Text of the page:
Clarke's Ashes squad fragmented
Even if some of the more scurrilous rumours abounding from within the Australian cricket team are discounted, it is impossible to escape the symbolism of their current disposition. Day one of the tourists' Investec Ashes campaign ended the same way it began, with the 16 chosen squad members and their shadows dispersed across the United Kingdom. Whether by accident or design, this is more a fragmented front than a united one.
The majority, marshalled by the tour vice-captain Brad Haddin, have assembled in Bristol, where Australia A will play a three-day match against Gloucestershire from Friday. But the captain, Michael Clarke, along with Shane Watson, David Warner, Mitchell Starc and James Faulkner remain at the team hotel in London, where they will train this week in low profile sessions destined to serve primarily as an elongated fitness test for Clarke's back.
On Wednesday they will be joined by the opener and Middlesex captain Chris Rogers, now excused from his county duties and readying himself for a final tilt at international recognition. Champions Trophy squad members not required for the Ashes will drift away in dribs and drabs, some like Adam Voges and Glenn Maxwell contracted for English Twenty20 japes, others like George Bailey and Nathan Coulter-Nile heading back to the Australian winter. Then there is Ed Cowan, still in Nottingham on county secondment, and not likely to join his Australia colleagues until Monday in Taunton, dubbed the "official" starting point of the Ashes tour.
All these players are eager to prepare for the Ashes. Save for Rogers and perhaps Cowan, all are in urgent need of strong first-class grounding for the battles to come, for confidence as much as familiarity with the Dukes ball and occasionally capricious English pitches. And all would wish to distance themselves from the horrid start to the tour, featuring as it has an injured, absentee captain, a timid first encounter with England, a drunken punch thrown by a foolish opening batsman, and a group quite happy to go out on the town until the small hours immediately after a bad defeat.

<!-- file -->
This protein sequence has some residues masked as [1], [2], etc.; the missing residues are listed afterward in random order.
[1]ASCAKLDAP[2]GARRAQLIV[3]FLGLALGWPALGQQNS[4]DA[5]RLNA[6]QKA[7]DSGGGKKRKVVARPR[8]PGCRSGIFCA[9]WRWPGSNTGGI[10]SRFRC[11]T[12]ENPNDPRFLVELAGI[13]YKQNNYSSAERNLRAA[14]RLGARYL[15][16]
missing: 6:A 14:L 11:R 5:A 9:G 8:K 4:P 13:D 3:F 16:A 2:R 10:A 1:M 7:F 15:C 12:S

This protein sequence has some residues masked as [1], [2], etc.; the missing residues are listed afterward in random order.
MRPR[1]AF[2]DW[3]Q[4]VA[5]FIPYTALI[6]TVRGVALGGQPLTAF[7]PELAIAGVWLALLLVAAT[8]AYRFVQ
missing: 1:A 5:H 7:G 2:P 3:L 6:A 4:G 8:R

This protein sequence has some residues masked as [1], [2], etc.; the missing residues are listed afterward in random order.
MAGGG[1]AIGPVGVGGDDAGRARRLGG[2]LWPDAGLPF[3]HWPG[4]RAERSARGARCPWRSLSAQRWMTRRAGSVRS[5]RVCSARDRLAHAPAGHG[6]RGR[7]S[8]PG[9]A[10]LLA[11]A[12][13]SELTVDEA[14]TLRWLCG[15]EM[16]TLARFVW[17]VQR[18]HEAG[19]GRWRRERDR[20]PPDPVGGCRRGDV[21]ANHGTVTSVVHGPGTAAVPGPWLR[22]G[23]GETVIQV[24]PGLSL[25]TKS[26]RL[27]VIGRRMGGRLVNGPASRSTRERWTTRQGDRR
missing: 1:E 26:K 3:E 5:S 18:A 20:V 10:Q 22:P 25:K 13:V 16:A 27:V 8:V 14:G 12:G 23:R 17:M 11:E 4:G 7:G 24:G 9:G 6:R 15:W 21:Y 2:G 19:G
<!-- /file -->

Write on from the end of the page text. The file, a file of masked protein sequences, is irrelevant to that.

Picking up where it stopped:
Problems on the field, off the field and in the spaces between will not repair themselves. Whatever has been said publicly by Clarke, Warner, Bailey and others, this is a team in desperate need of time together under firm leadership, to heal the ructions apparent over the past two weeks, and to re-focus on the steep task at hand. Early Champions Trophy elimination had afforded the team on tour a chance to assemble a week earlier than planned but it does not appear one that will be taken up.
Though this can mainly be attributed to reasons of back-related convalescence, Clarke has so far spent more time away from most of his team than he has done with them. The importance of a tour's early days to establish standards of behaviour and performance has been stressed by many, including the former England captain Michael Atherton. In this case there was an unmistakable sense of 'while the cat's away...' about the drinking transgressions in Birmingham.
Surprise that Clarke did not travel straight up to the Midlands from London at the first sign of internal trouble, no matter how bad the condition of his back, has competed with the ball-tampering allegations against England as the choicest of tournament gossip. Eyebrows are likely to be raised again at the news that Clarke will spend another week away from most of the players under his leadership, even if his trust in Haddin as the Australia A captain and tour lieutenant is absolute.
Phillip Hughes, who has been closer to Clarke than most, was happy to apologise for being out on the night in question. For years Australia's team culture was built along several unshakeable maxims, one of which was that the celebration of a win was to be long and raucous, but that the wake after a loss should be precisely the opposite. While it is an easier instruction to carry out when the team wins frequently, numerous players, former and current, were less disturbed by the notion that Warner punched Joe Root than the fact members of a team well beaten had no compunction about getting well liquored that same evening. Losses should hurt more than that.
"Everyone's accountable for it, it was after a loss and I was one of the guys who was out," Hughes said. "So I put my hand up and say it wasn't the right thing to do after a loss, to go out and have a few beers. It wasn't the right time or place. We've all got to learn from that and I'll definitely put my hand up and say it wasn't the right time. You want to win and have a beer after you win … We shouldn't have been out after a loss."
Hughes went on to take heart from the view that "we're all in it together". It was the right kind of sentiment, but for the moment it does not reflect the way the Australia team are playing their cricket, nor their geographical relationship to each other. Sporting history is littered with teams who played above their modest talent levels by binding together in collective effort and diligence, frustrating and confounding opponents with greater resources and reputations. Unfortunately for Australia's cricketers, right now they are defying one of the maxims of a rather more serious business, warfare: never divide your forces in the face of a superior enemy.
Daniel Brettig is an assistant editor at ESPNcricinfo. He tweets here